Archive for the ‘Wolfman’ Tag


Government’s new facial-recognition system had no difficulty identifying this creature from the movie “The Werewolf of London” as…

… actor Henry Hull.

WASHINGTON — The Department of Homeland Security has quietly developed facial recognition software that can identify people even after they’ve transformed into werewolves!

In a dazzling demonstration of the system, it corectly picked out Hollywood stars after analyzing photos of them in werewolf makeup.

“This will be an invaluable tool for law enforcement,” confirmed a DHS insider.

But not everyone is impressed with the Hair Penetration Analyzer, or HPA, which cost the government a whopping $17 million to develop.

“In the past 100 years there have been only four verified cases of werewolf attacks,” declared Albert Schicklebaus of the watchdog group Citizens for Prudent Use of Taxpayer Funds. “For Uncle Sam to spend such a huge amount of the public’s hard-earned dollars on something like this borders on the ridiculous.”

Facial recognition software has been used by authorities for more than a decade and was deployed by the FBI to pick out known terrorists among spectators at Super Bowl XXXV as far back as 2001. A video image of a person’s face is analyzed and rapidly compared to a database of suspects. Complex algorithms identify facial features by extracting “landmarks” such as the relative position, size, and shape of the eyes, nose, cheekbones, and jaw. Until now, excessive facial hair interfered with this analysis.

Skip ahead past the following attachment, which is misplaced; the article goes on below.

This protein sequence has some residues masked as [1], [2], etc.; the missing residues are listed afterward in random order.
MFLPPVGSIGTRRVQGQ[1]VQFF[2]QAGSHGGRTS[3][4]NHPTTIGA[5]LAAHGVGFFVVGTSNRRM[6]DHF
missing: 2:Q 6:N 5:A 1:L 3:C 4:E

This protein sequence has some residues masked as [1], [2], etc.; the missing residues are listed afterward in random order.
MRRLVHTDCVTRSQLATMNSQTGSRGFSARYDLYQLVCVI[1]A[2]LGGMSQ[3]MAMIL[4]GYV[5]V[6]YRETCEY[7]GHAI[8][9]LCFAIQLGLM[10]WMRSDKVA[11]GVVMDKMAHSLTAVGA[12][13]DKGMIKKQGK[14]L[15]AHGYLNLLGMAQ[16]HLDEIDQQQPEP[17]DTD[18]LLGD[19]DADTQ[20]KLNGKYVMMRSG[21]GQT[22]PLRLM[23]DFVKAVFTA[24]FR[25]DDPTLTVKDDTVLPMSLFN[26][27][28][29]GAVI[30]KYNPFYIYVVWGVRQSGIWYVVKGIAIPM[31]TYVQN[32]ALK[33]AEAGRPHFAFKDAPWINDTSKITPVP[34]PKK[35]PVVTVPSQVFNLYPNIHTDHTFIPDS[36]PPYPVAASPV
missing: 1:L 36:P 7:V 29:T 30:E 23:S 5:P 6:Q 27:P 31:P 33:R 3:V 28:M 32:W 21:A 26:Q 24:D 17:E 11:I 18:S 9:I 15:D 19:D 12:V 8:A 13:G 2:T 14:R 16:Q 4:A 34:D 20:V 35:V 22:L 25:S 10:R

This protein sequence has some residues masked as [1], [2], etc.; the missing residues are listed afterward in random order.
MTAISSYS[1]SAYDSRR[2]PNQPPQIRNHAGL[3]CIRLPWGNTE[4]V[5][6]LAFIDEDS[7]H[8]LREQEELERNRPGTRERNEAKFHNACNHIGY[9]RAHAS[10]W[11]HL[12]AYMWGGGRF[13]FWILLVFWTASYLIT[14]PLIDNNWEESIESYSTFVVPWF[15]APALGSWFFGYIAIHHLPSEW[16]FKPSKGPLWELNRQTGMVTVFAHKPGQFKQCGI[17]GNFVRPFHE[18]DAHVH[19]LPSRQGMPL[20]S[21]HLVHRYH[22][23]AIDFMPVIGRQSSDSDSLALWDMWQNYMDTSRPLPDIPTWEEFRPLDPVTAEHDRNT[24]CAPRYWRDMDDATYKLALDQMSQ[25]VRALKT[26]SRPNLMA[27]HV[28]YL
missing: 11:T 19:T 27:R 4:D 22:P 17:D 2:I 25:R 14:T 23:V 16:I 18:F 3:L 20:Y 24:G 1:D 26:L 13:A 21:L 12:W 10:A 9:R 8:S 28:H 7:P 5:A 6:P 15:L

The software compared this image to thousands of headshots of Hollywood actors and correctly picked out…

…a young Michael Landon, star of “Teenage Werewolf.”

“HPA obviously has broader applications,” said the Department of Homeland Security source. “Now if a terror suspect in our database shaves his beard and walks through an airport, we’ll easily be able to identify him.”

But why focus on werewolves? The expert likened the approach to the Centers for Disease Control’s recent use of a zombie apocalypse scenario to train emergency responders.

“No one criticized the CDC for that,” he pointed out. “Using a bit of whimsy this way injects much-needed lightheartedness into an otherwise grim matter such as terrorism.”

— C. Michael Forsyth

Who could that be under all that hair?

GOTCHA! The Department of Homeland Security had no trouble picking out Lon Chaney, star of “The Wolfman” out of 10,000 photos.

The Magnificent Seven Vs. Wolf Man in “Werewolf: The Beast Among Us.”   Leave a comment

Werewolf hunters for hire pursue their most dangerous quarry ever — a man-beast who attacks even when the moon isn’t full.

By C. Michael Forsyth

My friend Sean, a horror aficionado with an encyclopedic knowledge of the genre, recommended “Werewolf: the Beast Among Us,” and he didn’t steer me wrong. I really enjoyed this fun, twisty B movie.

Shot in Romania with excellent production values, it’s in some ways a throwback to the old Hammer films. No automatic weapons, no sweet and glittery monsters. Some might call this anachronistic, but I dug the old-fashioned good-versus-evil battle.